She would quietly put away the toys I had thrown around the room. She had a way of shuffling as she walked; she always moved very slowly. “How can we play badminton or ping pong; she’s hopeless!” Of course, she was illiterate. Even her spoken Chinese was not the Shanghai dialect I knew. Hong said contemptuously “the family are immigrants from the country. They have to sell their kids to survive!” His young sidekick Xiao Liu sneered “She’s ugly and dumb and her nose is always snotty.” But she was always ready to care for the chauffeur’s baby.
I can’t recall when I decided to scale back my tantrums; probably when I became friends with Raya, a girl I met in the garden behind my house where we used to play after school. Xiao Mei was gradually shifted to kitchen duties when it became obvious we were never going to bond.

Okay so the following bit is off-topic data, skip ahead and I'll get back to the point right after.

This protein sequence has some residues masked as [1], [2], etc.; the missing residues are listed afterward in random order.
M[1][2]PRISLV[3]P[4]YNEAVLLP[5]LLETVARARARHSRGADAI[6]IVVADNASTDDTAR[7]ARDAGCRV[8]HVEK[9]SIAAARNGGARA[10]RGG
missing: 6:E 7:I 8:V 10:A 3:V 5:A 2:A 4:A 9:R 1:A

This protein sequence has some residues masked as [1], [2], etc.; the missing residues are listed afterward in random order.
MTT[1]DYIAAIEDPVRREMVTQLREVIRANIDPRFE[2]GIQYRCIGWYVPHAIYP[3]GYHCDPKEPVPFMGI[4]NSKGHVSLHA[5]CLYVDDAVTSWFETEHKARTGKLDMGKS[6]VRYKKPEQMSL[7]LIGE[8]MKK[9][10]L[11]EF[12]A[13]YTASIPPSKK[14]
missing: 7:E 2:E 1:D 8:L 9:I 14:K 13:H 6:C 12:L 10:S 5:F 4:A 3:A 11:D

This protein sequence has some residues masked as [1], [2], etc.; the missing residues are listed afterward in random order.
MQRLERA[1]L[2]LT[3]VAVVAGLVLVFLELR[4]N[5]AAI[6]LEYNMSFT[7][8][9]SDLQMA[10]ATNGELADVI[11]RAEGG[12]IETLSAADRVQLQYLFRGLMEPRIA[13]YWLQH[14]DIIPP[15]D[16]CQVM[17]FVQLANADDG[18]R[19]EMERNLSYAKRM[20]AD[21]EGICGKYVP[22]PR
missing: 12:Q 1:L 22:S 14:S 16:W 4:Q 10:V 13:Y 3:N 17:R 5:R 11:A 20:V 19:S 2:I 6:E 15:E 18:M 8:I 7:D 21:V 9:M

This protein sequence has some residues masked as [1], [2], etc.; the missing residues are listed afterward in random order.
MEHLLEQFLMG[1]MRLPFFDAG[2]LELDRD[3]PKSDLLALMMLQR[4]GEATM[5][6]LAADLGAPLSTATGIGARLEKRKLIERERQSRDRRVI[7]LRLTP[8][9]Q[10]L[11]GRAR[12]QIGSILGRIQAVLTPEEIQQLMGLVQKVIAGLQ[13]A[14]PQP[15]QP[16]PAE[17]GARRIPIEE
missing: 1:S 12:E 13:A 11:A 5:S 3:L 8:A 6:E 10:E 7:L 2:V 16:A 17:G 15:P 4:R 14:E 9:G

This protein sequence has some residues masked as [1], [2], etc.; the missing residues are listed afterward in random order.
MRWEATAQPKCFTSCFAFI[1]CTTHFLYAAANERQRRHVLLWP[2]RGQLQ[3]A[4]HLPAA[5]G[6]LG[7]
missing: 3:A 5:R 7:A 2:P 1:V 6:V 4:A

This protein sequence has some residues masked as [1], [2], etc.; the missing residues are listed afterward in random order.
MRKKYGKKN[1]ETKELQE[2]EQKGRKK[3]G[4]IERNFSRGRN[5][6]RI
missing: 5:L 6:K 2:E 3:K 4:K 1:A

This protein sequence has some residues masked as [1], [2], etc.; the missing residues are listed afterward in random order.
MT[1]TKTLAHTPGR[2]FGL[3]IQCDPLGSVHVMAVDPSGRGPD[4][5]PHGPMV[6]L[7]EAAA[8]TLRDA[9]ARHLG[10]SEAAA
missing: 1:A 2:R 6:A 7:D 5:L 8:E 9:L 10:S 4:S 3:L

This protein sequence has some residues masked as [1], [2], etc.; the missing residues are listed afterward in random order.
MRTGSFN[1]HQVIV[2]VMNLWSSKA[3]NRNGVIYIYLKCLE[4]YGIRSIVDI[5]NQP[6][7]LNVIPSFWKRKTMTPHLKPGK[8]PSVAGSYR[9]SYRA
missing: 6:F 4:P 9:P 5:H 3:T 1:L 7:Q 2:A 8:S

My mother’s mother, Mary, had had a history of acquiring unwanted girls, training them in household duties and using their services until they reached a marriageable age. That would be sixteen or so. My mother decided to follow suit with Xiao Mei when she reached sixteen. My mother picked out some serviceable clothing, a pair of gold earrings, an umbrella, and sturdy shoes. A husband was selected, and my mother, Xiao Mei and I set out one afternoon with a canvas dowry bag. Just a few blocks away, we turned into a side street, really a narrow alley, and my mother led us to a decrepit gate, and confidently pushed it open. “This is where we got her originally,” my mother explained. Inside was a tamped earth area, a kind of courtyard. Someone was washing clothes in a basin, and something was being pounded in a bucket by another person. A few dirty children with requisite snotty noses were crawling around, the backs of their smocks open, exposing their buttocks so they could urinate and defecate at will. Judging from the stink in the area, they did just that. A man smoking a cigarette squatted silently in front of the house in the background. It spread across the lot, a long front punctuated by doorways but no apparent doors. Xiao Mei just walked over to the house and went inside. “Well, that’s that,” said my mother, ” For all my efforts! You never appreciated anything.” I looked around at the scene; I saw poor people living their lives, seeming neither happy nor unhappy. Xiao Mei emerged with an older woman and the two of them chatted briefly with my mother, who handed over the bag and a few banknotes. “Where’s the husband?” I asked. My mother shrugged. “Hopefully working. He gets the money I brought, not that he earned it. It’s Xiao Mei’s years of pocket money.” We left shortly afterwards, no tea being offered. It felt a bit of an anticlimax, a letdown after years of barely communicating with a being given to me “As your slave!” my aunt Phyllis would repeat, “That poor, poor child!” They didn’t respect her in the kitchen, either. It was so easy for me to forget my callous behavior towards Xiao Mei; to forget her entirely, to not even remember her face or anything distinct about her. Only years later did my memory dredge her up together with a sadness, a nebulous regret. I never saw her again. I never went down that alley again, nor did she ever wander along my boulevard either.